When I worked in the PR office for a union in Columbus, I learned a lot of things, the most important of which was that working there was not nearly as fun or creatively fulfilling as reporting for a newspaper. After a few months at the union, I was immensely unhappy. My subject matter didn’t interest me the way I believed it would, my desire to write features was being ignored, and my creative ideas were being shot down. As a result, I found creative outlets outside of work. I wrote and directed a short film on the weekends over the course of a month and edited a final cut a few weeks later. It wasn’t amazing, but it was ridiculously fun and engaging. It felt good to be busy and put that finished product out there. I later wrote, directed, and edited two web series, all while at that job.
When I started my job at my current company, I was excited for a lot of reasons: I finally had a full-time job in Chicago, I was finding tons of young, interesting and intelligent people in my co-workers, and I had a job title that translated to the outside editorial world. That title changed about a year ago, and with it, my responsibilities. Over time, my job has become less about checking facts and editorial duties and more about data entry and making sure appropriate forms are filled out. I still enjoy working there with all my friends, but it does now lack that same creativity I needed almost four years ago at the PR office.
While I miss making movies, what I miss more is reporting. When I first got to Chicago, I freelanced for Patch, doing video and features for several area suburbs. They were just starting out and needed freelancers, in a time when no one anywhere needed freelancers. Then their budgets got cut, and then cut again, and by March of this year I was down to one regular assignment, covering one district’s biweekly school board meetings. When I filed my 2011 taxes and realized how much this non-taxed freelance was going to cut into my refund, and with the cost of the gas it took to get out to the suburbs, I quit altogether.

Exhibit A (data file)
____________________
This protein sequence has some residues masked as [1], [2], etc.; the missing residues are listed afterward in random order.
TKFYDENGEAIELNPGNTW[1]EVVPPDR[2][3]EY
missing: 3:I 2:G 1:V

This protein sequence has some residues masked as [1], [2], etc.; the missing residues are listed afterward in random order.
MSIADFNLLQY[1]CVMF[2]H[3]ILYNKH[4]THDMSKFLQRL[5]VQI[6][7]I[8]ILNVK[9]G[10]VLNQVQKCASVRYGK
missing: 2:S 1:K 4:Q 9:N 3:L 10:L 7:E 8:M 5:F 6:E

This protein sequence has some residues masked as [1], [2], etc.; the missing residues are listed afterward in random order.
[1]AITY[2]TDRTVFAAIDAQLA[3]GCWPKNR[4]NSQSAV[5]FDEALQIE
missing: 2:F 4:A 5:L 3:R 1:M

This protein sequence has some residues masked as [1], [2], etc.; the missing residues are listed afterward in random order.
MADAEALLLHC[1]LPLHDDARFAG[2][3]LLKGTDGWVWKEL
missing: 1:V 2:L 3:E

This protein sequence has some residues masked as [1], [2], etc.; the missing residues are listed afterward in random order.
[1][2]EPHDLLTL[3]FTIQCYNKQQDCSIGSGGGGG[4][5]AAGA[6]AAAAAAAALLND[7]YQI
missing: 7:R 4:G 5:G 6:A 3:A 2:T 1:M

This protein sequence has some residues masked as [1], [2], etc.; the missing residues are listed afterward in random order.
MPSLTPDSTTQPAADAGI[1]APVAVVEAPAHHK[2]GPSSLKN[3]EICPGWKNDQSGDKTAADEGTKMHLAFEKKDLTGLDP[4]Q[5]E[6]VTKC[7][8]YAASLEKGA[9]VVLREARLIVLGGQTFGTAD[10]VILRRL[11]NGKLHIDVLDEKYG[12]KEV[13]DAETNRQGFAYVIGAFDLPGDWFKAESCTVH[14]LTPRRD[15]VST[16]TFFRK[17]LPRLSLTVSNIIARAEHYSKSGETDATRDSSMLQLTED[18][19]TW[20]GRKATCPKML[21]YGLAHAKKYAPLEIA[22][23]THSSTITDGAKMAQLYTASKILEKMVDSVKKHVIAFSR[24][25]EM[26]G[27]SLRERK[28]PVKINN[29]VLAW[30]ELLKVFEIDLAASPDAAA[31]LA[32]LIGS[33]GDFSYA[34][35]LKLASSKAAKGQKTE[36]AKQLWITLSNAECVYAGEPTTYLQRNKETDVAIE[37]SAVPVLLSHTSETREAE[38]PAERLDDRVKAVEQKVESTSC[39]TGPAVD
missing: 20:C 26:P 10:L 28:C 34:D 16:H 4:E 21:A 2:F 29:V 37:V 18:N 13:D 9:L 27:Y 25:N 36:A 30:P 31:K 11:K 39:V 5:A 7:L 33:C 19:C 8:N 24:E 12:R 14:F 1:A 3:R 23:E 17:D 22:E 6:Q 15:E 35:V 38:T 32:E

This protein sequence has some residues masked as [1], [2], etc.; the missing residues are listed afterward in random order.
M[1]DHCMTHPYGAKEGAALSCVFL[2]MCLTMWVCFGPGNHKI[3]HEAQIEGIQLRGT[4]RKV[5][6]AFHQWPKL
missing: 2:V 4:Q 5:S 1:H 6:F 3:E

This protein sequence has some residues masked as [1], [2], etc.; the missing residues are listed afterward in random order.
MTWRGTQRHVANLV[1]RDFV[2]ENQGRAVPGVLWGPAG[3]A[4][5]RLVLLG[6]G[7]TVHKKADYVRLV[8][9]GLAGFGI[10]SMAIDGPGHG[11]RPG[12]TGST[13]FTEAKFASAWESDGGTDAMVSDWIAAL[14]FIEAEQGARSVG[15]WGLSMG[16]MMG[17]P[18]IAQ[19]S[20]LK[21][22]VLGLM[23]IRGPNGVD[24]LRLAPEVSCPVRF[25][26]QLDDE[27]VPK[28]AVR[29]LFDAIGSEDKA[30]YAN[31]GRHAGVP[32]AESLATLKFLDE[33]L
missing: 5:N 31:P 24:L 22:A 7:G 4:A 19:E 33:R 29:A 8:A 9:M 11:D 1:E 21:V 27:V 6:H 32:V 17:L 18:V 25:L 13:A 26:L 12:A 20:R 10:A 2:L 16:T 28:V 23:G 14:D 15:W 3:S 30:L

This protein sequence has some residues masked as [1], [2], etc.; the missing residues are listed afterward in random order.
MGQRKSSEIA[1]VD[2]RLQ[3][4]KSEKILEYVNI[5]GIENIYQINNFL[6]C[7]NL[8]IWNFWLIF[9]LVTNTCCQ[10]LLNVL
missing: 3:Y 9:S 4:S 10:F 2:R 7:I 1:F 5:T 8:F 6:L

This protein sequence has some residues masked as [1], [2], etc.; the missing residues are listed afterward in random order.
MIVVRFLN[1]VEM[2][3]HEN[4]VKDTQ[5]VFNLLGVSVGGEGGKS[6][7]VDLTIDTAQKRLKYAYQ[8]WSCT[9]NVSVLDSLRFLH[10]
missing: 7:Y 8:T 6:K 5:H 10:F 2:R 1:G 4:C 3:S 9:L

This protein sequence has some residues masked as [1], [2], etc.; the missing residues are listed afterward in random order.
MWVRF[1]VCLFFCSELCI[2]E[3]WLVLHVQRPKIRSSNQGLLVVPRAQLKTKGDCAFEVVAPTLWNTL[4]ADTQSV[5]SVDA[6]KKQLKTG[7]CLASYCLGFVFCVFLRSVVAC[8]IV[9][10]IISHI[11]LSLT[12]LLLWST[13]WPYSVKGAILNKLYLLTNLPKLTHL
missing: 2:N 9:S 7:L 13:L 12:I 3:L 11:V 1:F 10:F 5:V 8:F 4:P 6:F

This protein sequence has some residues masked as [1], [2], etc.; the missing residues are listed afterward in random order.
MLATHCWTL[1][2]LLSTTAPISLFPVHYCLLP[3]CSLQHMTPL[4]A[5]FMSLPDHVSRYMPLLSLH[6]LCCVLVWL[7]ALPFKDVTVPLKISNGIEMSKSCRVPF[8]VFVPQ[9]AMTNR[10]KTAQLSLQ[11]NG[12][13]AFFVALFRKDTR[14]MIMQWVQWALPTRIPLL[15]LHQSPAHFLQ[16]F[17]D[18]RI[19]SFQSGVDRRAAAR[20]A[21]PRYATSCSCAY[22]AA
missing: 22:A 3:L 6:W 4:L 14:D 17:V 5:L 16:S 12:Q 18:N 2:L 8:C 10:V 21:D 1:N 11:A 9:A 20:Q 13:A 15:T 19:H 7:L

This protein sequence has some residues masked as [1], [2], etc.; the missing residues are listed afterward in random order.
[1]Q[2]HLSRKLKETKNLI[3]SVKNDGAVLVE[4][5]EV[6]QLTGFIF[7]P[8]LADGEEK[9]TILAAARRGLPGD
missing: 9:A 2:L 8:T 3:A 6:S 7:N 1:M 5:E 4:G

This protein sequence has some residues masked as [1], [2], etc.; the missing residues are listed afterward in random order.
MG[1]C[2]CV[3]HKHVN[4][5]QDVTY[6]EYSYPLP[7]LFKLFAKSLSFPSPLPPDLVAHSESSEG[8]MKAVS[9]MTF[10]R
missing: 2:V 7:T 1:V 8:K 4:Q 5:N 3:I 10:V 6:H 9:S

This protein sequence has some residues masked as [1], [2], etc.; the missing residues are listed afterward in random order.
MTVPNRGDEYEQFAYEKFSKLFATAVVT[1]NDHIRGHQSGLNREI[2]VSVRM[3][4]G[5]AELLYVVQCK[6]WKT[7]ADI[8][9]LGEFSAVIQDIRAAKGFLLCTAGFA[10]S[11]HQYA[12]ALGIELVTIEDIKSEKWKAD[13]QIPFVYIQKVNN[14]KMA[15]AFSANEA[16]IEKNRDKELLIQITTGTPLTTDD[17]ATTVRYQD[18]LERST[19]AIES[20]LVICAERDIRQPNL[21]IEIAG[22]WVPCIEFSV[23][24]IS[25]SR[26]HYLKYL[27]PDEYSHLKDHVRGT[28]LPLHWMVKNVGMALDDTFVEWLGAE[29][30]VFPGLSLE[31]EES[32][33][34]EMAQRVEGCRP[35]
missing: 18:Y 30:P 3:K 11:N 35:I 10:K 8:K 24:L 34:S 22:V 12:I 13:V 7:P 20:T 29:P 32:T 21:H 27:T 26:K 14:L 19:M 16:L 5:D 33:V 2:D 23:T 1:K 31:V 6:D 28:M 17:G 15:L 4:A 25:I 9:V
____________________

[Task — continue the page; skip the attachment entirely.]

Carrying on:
I’ve been out of the field for six months now, but I want back in.
That said, I love my new neighborhood, Lincoln Square. There are a handful local news sites and blogs that cover it to varying degrees, but I have been thinking more and more of starting my own.
I don’t take the best photos on my phone, and I no longer own a camera after my 2005 Kodac Easy Share finally bit the dust last summer. I was thinking of creating a Kickstarter campaign to raise funds for a cheap camera, the fee for a domain name, and enough cash to commission a graphic designer to create a logo/banner for the blog (ideally my brother, depending on his availability). Having Kickstarter’s support would give me what I need to get started as well as hold me accountable for keeping the site updated and building an early audience.
Doing this neighborhood blog would allow me to keep doing video, which I rarely get to do anymore — and that’s also a huge area in which I feel my competition may be lacking. Maybe this isn’t groundbreaking stuff, but I shot some nice footage a couple nights ago of the area:
This is the kind of thing I love doing — just slices of life. Unique features. There’s political stuff to cover here, too — my ward’s borders are going to change and some people are ticked about it. There are alderman meetings to cover. There’s a proposal to cut the service of the #11 bus, for God’s sake.
The point is, I’m excited about it. I’m not sure yet how my blog can be different enough to stick out, and I know it’s a pretty big time commitment. But I can’t wait to get started.
Any ideas for fun sections I could include? I can’t wait to hear them.